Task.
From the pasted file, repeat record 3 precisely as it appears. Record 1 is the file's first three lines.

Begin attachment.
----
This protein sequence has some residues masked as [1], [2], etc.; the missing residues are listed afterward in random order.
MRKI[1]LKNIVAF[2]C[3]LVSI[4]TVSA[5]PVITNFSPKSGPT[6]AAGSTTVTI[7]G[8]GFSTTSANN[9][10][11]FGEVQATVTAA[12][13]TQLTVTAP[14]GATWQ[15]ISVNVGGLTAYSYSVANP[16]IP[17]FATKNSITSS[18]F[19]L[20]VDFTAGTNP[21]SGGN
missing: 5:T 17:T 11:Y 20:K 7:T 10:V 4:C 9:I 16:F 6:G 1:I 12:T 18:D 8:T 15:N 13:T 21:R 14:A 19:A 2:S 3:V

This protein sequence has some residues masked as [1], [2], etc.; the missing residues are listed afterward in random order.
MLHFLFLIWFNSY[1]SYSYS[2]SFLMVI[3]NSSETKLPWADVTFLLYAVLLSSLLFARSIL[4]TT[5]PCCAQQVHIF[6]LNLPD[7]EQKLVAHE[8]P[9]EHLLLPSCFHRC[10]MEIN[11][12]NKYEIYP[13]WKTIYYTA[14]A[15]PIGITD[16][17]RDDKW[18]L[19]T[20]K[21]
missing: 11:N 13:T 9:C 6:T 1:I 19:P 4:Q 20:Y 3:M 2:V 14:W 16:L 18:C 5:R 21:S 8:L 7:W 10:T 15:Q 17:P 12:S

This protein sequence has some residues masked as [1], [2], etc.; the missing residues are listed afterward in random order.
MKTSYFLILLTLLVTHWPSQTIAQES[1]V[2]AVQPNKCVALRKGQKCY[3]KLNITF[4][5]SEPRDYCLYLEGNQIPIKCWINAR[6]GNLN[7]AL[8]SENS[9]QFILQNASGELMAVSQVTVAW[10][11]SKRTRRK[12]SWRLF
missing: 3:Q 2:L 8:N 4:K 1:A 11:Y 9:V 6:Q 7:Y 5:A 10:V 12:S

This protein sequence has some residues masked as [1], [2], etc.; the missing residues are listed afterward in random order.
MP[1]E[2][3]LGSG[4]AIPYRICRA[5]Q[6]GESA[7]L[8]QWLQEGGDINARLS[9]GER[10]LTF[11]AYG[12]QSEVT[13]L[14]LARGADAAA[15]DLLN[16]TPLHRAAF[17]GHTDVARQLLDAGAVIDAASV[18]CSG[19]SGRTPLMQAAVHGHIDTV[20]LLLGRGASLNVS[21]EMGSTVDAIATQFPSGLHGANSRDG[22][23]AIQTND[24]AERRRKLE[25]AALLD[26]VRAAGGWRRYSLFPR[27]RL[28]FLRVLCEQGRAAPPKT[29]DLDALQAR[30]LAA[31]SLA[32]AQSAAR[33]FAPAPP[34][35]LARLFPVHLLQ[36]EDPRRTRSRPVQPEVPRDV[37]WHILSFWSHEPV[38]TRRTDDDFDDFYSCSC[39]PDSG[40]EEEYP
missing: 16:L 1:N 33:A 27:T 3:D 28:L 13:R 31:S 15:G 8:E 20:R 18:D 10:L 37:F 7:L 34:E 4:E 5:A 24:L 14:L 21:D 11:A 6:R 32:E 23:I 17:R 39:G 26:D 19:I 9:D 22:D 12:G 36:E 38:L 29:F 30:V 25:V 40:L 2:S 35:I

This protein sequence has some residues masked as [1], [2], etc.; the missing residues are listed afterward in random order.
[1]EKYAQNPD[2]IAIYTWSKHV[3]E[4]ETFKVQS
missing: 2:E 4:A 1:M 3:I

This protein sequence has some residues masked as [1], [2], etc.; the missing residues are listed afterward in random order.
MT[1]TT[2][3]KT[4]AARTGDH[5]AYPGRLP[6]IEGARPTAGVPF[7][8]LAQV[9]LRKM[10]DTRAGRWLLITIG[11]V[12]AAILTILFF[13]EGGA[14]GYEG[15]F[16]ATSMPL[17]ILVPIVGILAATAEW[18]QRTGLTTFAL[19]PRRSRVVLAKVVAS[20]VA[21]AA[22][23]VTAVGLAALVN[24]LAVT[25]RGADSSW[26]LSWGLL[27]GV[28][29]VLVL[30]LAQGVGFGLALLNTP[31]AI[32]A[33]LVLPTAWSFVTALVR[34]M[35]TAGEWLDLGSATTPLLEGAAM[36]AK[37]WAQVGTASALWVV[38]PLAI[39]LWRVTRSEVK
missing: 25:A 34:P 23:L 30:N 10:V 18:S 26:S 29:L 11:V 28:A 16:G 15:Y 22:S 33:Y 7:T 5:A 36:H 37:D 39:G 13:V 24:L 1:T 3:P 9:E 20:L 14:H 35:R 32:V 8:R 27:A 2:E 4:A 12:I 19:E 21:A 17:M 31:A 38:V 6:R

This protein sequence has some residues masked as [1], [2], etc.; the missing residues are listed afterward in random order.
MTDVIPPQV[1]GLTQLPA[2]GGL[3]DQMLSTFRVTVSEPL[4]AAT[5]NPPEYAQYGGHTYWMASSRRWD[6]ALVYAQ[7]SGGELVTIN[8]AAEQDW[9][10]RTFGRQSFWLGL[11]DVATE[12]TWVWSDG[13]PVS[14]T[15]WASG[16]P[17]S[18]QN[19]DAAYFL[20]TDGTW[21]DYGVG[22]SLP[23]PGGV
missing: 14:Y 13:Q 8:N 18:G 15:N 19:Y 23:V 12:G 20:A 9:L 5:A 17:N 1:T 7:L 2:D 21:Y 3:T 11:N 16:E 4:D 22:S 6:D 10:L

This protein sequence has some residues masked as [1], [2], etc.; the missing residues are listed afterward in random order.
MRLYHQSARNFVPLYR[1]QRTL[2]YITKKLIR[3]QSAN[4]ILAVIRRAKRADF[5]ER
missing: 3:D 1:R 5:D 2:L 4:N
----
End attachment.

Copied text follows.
This protein sequence has some residues masked as [1], [2], etc.; the missing residues are listed afterward in random order.
MKTSYFLILLTLLVTHWPSQTIAQES[1]V[2]AVQPNKCVALRKGQKCY[3]KLNITF[4][5]SEPRDYCLYLEGNQIPIKCWINAR[6]GNLN[7]AL[8]SENS[9]QFILQNASGELMAVSQVTVAW[10][11]SKRTRRK[12]SWRLF
missing: 3:Q 2:L 8:N 4:K 1:A 11:Y 9:V 6:Q 7:Y 5:A 10:V 12:S